Showing posts with label demonstration - tips on using acrylics. Show all posts
Showing posts with label demonstration - tips on using acrylics. Show all posts

29 Jan 2007

Painting with acrylics - some tips!

Acrylic paints are not that easy to get used to ... at least that's what I found when I started with them. They dry very quickly so paint often gets wasted, they can ruin your brushes and the 'covering power' of different colours varies quite enormously. So I thought that I would post a few general tips for using acrylics .... things that I have read and tried out that worked, and other things that I have found out through trial and error!

I use every sort of brush with my paints, both synthetic and non-synthetic. This is because I don't have that many brushes that I really like. I have found that the main thing to worry about for your brushes is not to let paint, medium or varnish dry on them. Absolutely fatal ... I recently totally wrecked my only 3" brush by putting it down after varnishing and forgetting all about it. Sadly, repeated soaking and washing was to no avail.

Always keep a jar of water to hand to place your brush in when you have finished with it, whether temporarily or completely. The bristles will stay undamaged until such time as you can wash the brush thoroughly in warm water and liquid detergent.

I have tried several different styles of palette with varying degrees of success. The large plastic ones with lots of small paint-wells and 3 or 4 mixing areas are really only any good for very small paintings when working with acrylics. I think that these are best kept for oils or watercolours. Similarly the small round ones with deeper wells, although capable of holding a little more colour, are not suitable when you need to mix many shades or larger amounts of paint.


White plastic picnic plates and bowls are great for mixing up larger amounts of acrylic paint. Kitchen cling wrap can be used to seal them between sessions to help keep them workable. When finished with I soak them in hot soapy water for a few minutes and all the dried-on paint films can then be washed off really easily. However, it is safest not to let these 'leftovers' drain into the 'grey' waste-water system for ecological reasons.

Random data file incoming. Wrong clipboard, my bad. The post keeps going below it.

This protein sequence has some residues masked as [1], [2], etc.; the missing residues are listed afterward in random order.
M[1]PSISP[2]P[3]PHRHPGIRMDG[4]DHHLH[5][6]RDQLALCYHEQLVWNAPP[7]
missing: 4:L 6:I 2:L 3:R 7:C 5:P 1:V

I have a large white heavy duty plastic tray similar to those used to display meats in butchery departments. This also makes a great palette but of course the paint is at greater risk of drying up before you have finished your session. I get around this by putting a couple of thicknesses of kitchen paper-towel on the base and then wetting it thoroughly. Next I place a layer of baking paper (silicon coated or greaseproof) on top. The kitchen towel stays wet for quite a while (and you can re-wet as required) keeping the baking paper moist so the paint does not dry out. This 'damp palette' can also be sealed in a plastic bag overnight for use the next day.

One of the frustrating things I have found when using acrylics is coverage ... by this I mean the ability of the paint mix to cover over what is underneath. While I am often happy for the underlayer to show through there are equally as many times when I don't want it to!


Some manufacturers of acrylic paints give information on the tubes as to whether the pigment inside is Opaque, Semi-Opaque or Transparent which is very helpful. Where this information is not available one just has to find out what the pigment is going to do by trial and error.

I have found it useful to build up a collection of Opaque and Transparent versions of the main primary colours that I like to use, e.g. Pyrole Crimson (Opaque), Alizarin Crimson (Transparent), Cobalt Blue (Opaque), Ultramarine (Transparent), etc. So that I can mix an opaque with a transparent to get a more opaque primary or secondary when I need one.

To increase the opacity and covering ability of any pigment I often mix it with a small amount of White or Naples Yellow. And there are some lovely new neutral tones becoming available these days which can be mixed with other colours to make beautifully greyed tones, e.g. Toning Grey Yellowish manufactured by Atelier, and Unbleached Titanium by Matisse.

Sometimes a passage does not turn out how you want it to but, when working on canvas or board, this can often be rectified as long as the area is tackled the same day. And sometimes these remedial efforts result in unplanned and pleasing effects!


I always keep a clean wet cloth and a roll of paper towel to hand while painting so that I can 'wipe out' colours as soon as possible when I feel they are not right, and for lifting runs or splashes. Sometimes it requires a little bit more effort to remove the offending area and for this I scrub gently with a toothbrush and soapy water. But this can only be attempted before the paint has truly set (under 24 hours) and I only try these methods where I am satisfied with the underlying area and want it to remain in situ. Where an area or painting has completely gone to custard I just paint over the whole thing with gesso and start again!

Happy painting! And please leave YOUR tips for using Acrylics .....

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